Some 50 thought leaders, representatives from the United Nations, AI experts, journalists, ethnographers, educators, and students joined an AI, Culture and Storytelling Symposium at Morgan State University on April 23, 2018.
by Davar Ardalan and Robert Malesky
Can machines understand cultural contexts? That’s what AI researcher Wolfgang Victor Yarlott asked himself several years ago when he was a graduate student at MIT.
A member of the Crow tribe, Yarlott’s pioneering research took place when he was working with the Genesis Story Understanding System at MIT’s Computer Science and Artificial Intelligence Laboratory. Yarlott in collaboration with his Professor Patrick Winston wanted to determine whether the system could understand stories from Crow folklore as well as it understood the works of Shakespeare. At first his “audience” was the program itself -- he wanted to instill an understanding.
Over the course of his work, he analyzed three collections of Crow literature, created a list of cultural features present in the stories, identified four as particularly important (unknowable events, medicine, differences as strengths, and uniform treatment of entities), and developed a set of five Genesis-readable stories in which those features were prominent. This led to several new elements in the story understanding model. With these new elements, he was able to prove that Genesis is indeed capable of understanding stories from the Crow culture, bringing it one step closer to being a universal story understanding system.
Yarlott was one of 50 thought leaders from a variety of disciplines who gathered to consider “Artificial Intelligence, Culture, and Storytelling” at a Symposium co-sponsored by IVOW and Morgan State University in Baltimore on April 23. Renowned machine learning experts, educators, journalists, technologists, and business leaders from across the U.S. and Mexico joined representatives from the United Nations, the Australian government’s innovationXchange program, and Management Systems International, to engage in conversations about AI as a tool for culturally rich and socially conscious storytelling.
Throughout our daylong symposium, the centrality of storytelling to human existence was ever-present. We are the storytelling species; it is what makes us human. What, then, might the future of storytelling look like when it is combined with emerging AI and machine-learning technologies? That was the focus of our final workshop of the day, “AI and the Future of Intelligent Narrative.”
Jason Farman is associate professor in American Studies at the University of Maryland, and has been writing about mobile media and the value of locative technologies. He’s interested in how mobile can enable polyvocality, and how mobile devices can tell many stories about a single location and override the dominant narrative.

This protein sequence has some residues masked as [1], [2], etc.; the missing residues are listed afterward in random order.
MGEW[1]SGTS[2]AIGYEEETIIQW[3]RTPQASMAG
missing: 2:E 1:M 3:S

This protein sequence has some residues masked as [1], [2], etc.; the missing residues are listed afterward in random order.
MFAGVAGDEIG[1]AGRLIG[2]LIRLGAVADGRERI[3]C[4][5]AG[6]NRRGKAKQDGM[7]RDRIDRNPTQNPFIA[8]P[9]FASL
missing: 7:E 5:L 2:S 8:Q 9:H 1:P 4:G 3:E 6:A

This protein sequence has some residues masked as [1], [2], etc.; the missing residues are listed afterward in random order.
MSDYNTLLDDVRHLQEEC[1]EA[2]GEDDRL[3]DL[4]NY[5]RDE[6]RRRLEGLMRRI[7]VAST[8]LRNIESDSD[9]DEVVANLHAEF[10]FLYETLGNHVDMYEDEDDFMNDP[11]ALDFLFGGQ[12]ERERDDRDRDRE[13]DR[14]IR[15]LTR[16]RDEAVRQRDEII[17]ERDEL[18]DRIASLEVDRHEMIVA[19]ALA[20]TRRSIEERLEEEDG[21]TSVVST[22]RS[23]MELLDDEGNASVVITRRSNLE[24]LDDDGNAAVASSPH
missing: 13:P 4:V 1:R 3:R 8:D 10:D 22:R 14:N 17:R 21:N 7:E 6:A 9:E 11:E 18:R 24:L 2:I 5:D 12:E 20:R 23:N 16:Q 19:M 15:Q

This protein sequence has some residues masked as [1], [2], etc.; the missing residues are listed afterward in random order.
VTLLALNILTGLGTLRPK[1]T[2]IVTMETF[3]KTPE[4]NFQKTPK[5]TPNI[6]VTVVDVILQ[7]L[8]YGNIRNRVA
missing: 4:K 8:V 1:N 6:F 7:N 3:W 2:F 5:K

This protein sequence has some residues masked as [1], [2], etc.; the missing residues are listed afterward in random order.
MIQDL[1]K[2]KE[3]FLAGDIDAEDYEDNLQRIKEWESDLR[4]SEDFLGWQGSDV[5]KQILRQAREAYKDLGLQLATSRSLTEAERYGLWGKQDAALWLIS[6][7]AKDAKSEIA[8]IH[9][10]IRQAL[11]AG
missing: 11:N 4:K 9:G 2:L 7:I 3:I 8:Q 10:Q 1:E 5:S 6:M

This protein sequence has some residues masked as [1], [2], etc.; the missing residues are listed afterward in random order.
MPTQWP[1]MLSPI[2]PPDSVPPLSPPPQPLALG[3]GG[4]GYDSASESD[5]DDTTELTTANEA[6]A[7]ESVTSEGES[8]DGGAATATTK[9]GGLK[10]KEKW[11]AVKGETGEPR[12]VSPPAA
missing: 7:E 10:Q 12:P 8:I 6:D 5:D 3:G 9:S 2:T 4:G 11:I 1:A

Farman believes we must pay close attention to the platforms we use. “We write as if stories can transfer from medium to medium and that is not how it works,” he said. We should be considering the unique requirements and vagaries of each platform, Farman said, and design for the medium in order to achieve narrative flow. “With mobile, space is a part of the story itself. How we represent a space changes the way that we live in that space. It's not just the stories that we tell, it is the media through which our stories are told.”
Also speaking at the symposium was world-renowned ethnographer and photographer Miguel Gandert, emeritus professor of Journalism at the University of New Mexico. For the last twenty years Gandert has photographed the people, social rituals, and landscape of his native New Mexico, capturing the sacred and secular practices of Indian and Hispanic people living along the upper Rio Grande Valley.
Gandert discussed the need for a thorough understanding of history. Often in anthropology departments, academics have not been allowed to study their own communities. Now, scholars are encouraged to study their own stories, which offers a very different lens to the field. In Mexico, Miguel noted, journalists in the past were entirely white, but this is starting to change at least in the social sciences and slowly in journalism. “We need to further encourage and allow people to tell their own stories.”
Jerome James, Jr. is the chief strategist and founder of Impact Immersive, a collective of businesses, consultants, industry experts, and educational partners who are applying immersive technologies in diverse ways to explore its possibilities for deployment across industries and everyday life. His goal is to level the playing field in terms of who comes to the VR/AR table. His early background in journalism informs his passion for both sides of the story and for facilitating communication between experts in order to look at things holistically. Using AI at places like the Washington Post frees up journalists to really go in depth on stories that are meaningful and it allows them to fill in the places where AI misses out, James explained. It increases efficiency and depth.
To design meaningful consumer cultural storytelling robots or other apps, we will need to consider carefully and thoughtfully which elements are critical in ensuring the public can access and engage with these new tools.
As it began, the session ended with the group talking about the necessity of inclusion without bias, and the crucial role of maintaining the journalistic precepts of accuracy, honesty, objectivity, and integrity. The outlook was optimistic and the audience was enthusiastic about the possibilities emerging in the new field of AI storytellling.